WINNIPEG -- A Winnipeg man pleaded guilty Wednesday for his role earlier this year in a Liquor Mart robbery that involved holding out a piece of metal meant to look like a gun.
The incident is just one example of what’s become an alarming trend of brazen thefts and robberies at liquor stores.
Reginald Ronald Desjarlais pleaded guilty to robbery with an imitation firearm.
Seated in the prisoner’s box appearing before a judge in court, Desjarlais agreed with his lawyer Matt Gould when asked if he understood the implications of his guilty plea.
Gould told court a bottle of alcohol was stolen and that the offence was made more serious because a piece of metal – the folded burner of a barbecue – was held out to look like a handgun.
“Are you pleading guilty because you’re actually guilty of what we talked about today — the imitation weapon used in the robbery, in terms of this theft of the alcohol?” he asked Desjarlais.
“Yes,” Desjarlais answered.
Winnipeg police said officers were called on Jan. 22nd to a robbery at a Liquor Mart on Portage Avenue involving three men.
Officers said one man produced what appeared to be a firearm and several bottles were stolen.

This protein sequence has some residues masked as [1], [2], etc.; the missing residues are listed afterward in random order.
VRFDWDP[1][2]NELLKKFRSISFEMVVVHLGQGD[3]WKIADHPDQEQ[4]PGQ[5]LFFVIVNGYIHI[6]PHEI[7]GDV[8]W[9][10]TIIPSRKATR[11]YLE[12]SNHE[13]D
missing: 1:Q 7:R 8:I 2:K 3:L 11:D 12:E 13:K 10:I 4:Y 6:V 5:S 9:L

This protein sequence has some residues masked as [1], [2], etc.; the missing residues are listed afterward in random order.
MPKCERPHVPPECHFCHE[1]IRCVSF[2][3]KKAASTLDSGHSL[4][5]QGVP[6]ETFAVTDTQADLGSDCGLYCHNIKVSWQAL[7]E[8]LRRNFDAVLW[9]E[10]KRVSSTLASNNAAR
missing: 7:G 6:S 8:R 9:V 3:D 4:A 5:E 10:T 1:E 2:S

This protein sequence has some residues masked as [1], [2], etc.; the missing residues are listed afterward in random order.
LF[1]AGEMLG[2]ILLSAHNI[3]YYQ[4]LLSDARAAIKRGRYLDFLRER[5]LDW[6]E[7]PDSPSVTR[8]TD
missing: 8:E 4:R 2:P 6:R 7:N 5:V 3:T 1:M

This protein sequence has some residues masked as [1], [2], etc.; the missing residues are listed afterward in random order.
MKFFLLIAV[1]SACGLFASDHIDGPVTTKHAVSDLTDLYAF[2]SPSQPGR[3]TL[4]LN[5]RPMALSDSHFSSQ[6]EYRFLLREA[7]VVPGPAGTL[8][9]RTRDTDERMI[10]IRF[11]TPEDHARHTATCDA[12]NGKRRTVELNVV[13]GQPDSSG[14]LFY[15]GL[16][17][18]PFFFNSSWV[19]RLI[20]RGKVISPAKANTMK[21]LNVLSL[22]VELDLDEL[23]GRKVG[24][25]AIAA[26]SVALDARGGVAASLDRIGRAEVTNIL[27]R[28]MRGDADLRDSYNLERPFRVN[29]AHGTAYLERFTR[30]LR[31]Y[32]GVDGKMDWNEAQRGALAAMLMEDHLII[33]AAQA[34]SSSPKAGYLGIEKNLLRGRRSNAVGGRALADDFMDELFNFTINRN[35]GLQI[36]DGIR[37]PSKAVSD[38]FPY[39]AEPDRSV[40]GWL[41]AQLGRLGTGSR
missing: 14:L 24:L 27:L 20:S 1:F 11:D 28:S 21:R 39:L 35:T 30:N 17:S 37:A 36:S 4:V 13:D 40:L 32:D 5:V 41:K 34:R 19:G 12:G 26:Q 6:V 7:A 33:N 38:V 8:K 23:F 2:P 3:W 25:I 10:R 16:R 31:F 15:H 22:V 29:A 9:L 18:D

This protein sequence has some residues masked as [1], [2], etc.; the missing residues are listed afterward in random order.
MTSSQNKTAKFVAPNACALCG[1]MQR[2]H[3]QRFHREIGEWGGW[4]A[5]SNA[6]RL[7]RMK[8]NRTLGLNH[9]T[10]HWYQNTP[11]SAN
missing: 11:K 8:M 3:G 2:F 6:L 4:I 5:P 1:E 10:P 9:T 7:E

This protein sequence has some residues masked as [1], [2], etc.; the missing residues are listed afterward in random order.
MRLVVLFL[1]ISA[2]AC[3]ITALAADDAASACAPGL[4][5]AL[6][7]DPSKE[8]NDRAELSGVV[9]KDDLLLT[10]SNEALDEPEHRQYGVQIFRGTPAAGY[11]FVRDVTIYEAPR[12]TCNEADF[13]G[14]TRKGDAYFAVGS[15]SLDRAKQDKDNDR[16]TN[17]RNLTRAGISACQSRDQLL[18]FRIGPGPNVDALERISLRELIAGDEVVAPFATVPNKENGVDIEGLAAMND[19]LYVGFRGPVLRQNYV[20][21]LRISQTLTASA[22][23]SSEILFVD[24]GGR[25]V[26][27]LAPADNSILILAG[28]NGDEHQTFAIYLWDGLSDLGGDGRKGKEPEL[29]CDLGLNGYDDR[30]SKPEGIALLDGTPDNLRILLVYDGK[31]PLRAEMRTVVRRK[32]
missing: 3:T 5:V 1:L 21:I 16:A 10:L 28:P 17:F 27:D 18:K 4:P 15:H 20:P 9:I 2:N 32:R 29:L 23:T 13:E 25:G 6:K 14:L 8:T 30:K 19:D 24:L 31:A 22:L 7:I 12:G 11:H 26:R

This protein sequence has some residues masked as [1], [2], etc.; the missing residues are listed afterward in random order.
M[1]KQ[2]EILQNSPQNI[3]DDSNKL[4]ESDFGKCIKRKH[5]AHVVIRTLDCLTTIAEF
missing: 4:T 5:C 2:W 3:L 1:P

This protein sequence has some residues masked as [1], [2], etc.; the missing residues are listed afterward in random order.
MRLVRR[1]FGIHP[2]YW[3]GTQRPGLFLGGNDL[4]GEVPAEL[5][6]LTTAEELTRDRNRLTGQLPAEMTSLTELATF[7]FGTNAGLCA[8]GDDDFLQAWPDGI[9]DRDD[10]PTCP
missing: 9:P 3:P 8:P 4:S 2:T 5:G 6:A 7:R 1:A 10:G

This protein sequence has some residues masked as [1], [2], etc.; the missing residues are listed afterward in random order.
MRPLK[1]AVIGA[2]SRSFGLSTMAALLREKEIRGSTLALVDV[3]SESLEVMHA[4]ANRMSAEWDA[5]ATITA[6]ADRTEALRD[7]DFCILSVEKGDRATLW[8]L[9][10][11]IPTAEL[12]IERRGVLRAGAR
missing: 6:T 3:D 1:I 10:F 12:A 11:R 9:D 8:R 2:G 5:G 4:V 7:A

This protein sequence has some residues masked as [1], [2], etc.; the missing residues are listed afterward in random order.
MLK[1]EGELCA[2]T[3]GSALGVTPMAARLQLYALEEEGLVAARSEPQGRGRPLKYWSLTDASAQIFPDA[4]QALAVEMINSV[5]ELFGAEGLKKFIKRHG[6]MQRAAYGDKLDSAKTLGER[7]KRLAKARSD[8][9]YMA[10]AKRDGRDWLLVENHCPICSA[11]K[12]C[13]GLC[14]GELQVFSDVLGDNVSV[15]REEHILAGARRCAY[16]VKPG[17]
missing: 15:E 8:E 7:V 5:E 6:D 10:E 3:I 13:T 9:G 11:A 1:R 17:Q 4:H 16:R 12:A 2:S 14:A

Three weeks later investigators located and arrested Desjarlais, 28.
A pre-sentence and Gladue report will be prepared before Desjarlais is sentenced.
Court heard the offence carries a minimum penalty of one year.
Brazen thefts and robberies in Manitoba Liquor Marts have been happening 10 to 20 times a day all under the watch of state-of-the-art surveillance systems.
The evidence captured on video can help police investigate and charge suspects who then end up in court.
The consequences for people arrested depend on the severity of the crime.
Chris Gamby with the Criminal Defence Lawyers Association of Manitoba said for basic shoplifting cases that result in police charging a suspect for theft under $5000, jail time is unlikely.
The offence carries a maximum sentence of two years in custody for more severe cases.
“Liquor Marts have high-definition quality video,” said Gamby. “I think that it’s likely in many of these cases, especially when there’s brazenness to turn around and try and sell them [bottles of liquor] on Facebook later that they’re going to get caught and they may in fact look at a period of incarceration.
“This is a problem and I’m not surprised that the public has taken notice.”
The consequences become more serious when theft becomes robbery.
“A robbery really is a theft where violence is used or threatened immediately before or after and it is a dramatically different offence in terms of what an offender may look at for sentencing than simply a theft or even just an assault,” said Gamby. “A robbery on the other hand, now you’re likely looking at a potentially lengthy period of incarceration.”